Olá amigos. If you ever wondered about the origin of the Portuguese language, today we have the answer. Read this article and get to know the key moments that have marked its evolution.
Imposition of culture
Over time, conquering meant imposing a new culture and a new language. Therefore to understand the origin of the Portuguese language is crucial to know the people who lived in Portugal and its influence on current Portuguese language.
The Iberians (219 B.C.)
The Iberians were savage people who for a long time inhabited the Iberian Peninsula. However, later came the Celts, people who came from the region of the current France. They tried to impose their culture and mingled with the Iberians, leading to Celtiberians.
This new people, who already had a more defined culture, inhabited the Iberian Peninsula until 219 B.C.
By that time, the Romans were building possibly the largest empire in the history of mankind, through successive conquers. The Iberian Peninsula was no exception.
Thus, in 219 B.C., the Romans came to the Iberian Peninsula and imposed their language – the Latin. However, the Romans who arrived in the Iberian Peninsula were almost all soldiers and spoke a variant known as Vulgar Latin or Colloquial Latin. The Vulgar Latin is associated to an uncultured language, in opposition to the Classical Latin, which was more cared and complex.
The Romans stayed for a long time in the Iberian Peninsula and therefore strongly imposed their language. It is not accident that, when we are looking for the origin of a Portuguese word (etymology), we almost always find Latin word.
Between 409 A.D. and 711 A.D., with the Roman Empire more weak, the Iberian Peninsula was invaded by the Barbarians, who fought against the Romans.
The Barbarians were a people fundamentally warrior and hadn’t a strong cultural and artistic expression. For that reason, despite to have influence on the history, did not have a major influence on culture (and consequently in the language). Only a few words of Portuguese language were used by barbarians. Interestingly, the fact that they were warrior people, the words “guerra” (“war”) and “trégua” (“truce”) come from these people.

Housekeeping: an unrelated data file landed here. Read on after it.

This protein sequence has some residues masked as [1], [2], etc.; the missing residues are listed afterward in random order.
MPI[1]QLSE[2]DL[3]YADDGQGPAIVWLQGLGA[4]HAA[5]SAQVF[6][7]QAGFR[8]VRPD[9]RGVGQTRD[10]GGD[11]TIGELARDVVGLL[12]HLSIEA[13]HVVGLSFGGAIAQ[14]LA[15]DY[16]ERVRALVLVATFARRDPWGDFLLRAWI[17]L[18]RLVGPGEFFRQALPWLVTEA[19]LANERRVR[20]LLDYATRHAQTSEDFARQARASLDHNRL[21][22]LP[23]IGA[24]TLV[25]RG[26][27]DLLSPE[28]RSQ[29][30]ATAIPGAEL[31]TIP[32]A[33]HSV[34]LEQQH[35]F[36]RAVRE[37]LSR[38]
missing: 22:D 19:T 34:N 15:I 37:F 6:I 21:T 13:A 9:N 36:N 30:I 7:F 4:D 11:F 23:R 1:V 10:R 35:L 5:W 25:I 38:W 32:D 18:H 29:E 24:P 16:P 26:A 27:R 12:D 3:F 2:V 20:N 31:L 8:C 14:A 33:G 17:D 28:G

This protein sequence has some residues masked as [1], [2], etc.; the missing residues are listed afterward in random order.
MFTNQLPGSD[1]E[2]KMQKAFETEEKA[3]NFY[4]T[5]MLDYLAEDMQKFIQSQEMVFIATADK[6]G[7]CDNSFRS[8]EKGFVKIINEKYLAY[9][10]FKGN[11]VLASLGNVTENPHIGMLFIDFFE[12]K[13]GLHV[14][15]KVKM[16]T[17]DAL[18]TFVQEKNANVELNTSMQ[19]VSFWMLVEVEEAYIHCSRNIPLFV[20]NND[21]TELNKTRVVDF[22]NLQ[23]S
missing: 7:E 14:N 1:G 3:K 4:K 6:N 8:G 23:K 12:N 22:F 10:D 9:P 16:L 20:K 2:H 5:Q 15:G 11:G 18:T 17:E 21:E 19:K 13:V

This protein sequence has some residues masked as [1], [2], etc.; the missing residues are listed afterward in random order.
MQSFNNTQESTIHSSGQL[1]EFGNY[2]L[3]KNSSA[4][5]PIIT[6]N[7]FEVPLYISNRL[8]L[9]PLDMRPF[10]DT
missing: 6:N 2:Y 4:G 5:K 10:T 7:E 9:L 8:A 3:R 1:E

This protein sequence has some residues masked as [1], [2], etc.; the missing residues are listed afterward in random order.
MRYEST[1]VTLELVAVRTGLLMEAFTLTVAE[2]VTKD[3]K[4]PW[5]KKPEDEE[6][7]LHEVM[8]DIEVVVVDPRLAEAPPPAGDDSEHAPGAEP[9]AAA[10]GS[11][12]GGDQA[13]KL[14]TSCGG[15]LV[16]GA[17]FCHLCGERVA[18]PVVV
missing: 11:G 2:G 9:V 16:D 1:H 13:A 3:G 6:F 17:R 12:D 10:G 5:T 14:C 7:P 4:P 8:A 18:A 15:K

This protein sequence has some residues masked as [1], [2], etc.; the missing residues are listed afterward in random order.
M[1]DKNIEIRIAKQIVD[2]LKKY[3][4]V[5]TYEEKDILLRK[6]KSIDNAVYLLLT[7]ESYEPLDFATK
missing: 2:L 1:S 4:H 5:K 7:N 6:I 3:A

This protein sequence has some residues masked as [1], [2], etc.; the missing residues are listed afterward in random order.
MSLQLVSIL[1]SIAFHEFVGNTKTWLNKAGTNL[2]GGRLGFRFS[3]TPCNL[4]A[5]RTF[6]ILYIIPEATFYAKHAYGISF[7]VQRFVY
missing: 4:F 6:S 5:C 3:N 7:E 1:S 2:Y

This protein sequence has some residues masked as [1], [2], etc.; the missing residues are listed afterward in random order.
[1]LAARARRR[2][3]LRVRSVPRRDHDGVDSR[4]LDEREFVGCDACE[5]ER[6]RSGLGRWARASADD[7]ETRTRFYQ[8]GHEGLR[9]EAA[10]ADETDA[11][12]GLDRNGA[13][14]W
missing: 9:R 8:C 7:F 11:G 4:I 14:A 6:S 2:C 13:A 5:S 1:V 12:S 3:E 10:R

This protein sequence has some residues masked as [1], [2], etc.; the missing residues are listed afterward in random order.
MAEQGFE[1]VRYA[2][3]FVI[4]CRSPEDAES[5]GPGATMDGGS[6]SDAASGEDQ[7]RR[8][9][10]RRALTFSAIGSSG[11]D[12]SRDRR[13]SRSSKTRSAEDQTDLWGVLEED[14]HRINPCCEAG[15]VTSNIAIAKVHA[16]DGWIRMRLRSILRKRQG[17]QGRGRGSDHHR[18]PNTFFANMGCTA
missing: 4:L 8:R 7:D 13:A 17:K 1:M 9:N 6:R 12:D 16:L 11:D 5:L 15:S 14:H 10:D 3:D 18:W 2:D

During that time the Vulgar Latin passes into the background and appears the Galician-Portuguese.
In 711 A.D. the Moors, who come from North Africa, invaded the Iberian Peninsula.
Contrary to the Barbarians, this people has a very strong cultural expression. At this time, the Arabic was used as the administrative language in the conquered territories.
However, during that time the population continued to speak Romance dialects. For that reason, the influence from Arabic into Portuguese language was small, mainly at the lexical level. Currently, there are 945 words of Arab origin in the Portuguese language.
The birth of Portugal
For many centuries the territory that we call today Portugal spoke a language that did not have a standard. This language was a mixture of influences that we saw earlier: Celts, Romans, Barbarians and Moors.
In 1143, with D. Afonso Henriques, Portugal became an independent country. After the separation from Galicia and Castile (Spain), Portugal can develop its language independently.
Then was necessary to create a standard, i.e., a language with defined rules. Consequently, the Portuguese king D. João III ordered Fernão de Oliveira to write the first grammar of the Portuguese language, in 1536, and, this way, settle the Portuguese culture.
The Age of Discovery and the Renaissance
From the XV century, with the discoveries, the Portuguese language is no longer limited to the European territory and acquires an international component. That allowed the expansion of the Portuguese language and the adoption of some indigenous words.
During the Renaissance in Portugal (XV to XVI centuries) has increased the number of erudite words with origin in Classical Latin and Ancient Greek. This has increased the complexity of the Portuguese language.
The Portuguese Language Orthographic Agreement (1990)
As a consequence of the expansion of the Portuguese territory during the Age of Discovery, now there is a Brazilian Portuguese (spoken in Brazil) and a European Portuguese (spoken in the remaining countries whose official language is Portuguese). It is the same language, but with some variations.
One of these variations concerns to the orthographic rules. Thus, in 1990, an agreement was signed with the aim of standardizing the spelling of the Portuguese language.
If you want to know more about this, read our previous article “Portuguese Language: before and after 1990”
This article was a little different than usual. Normally we focus more on contemporary and pragmatic subjects. However, we believe that it is always good to know a little bit of history.
As always, we tried to focus on the key points in order to give you a clear idea of how it all happened.
We hope you enjoyed!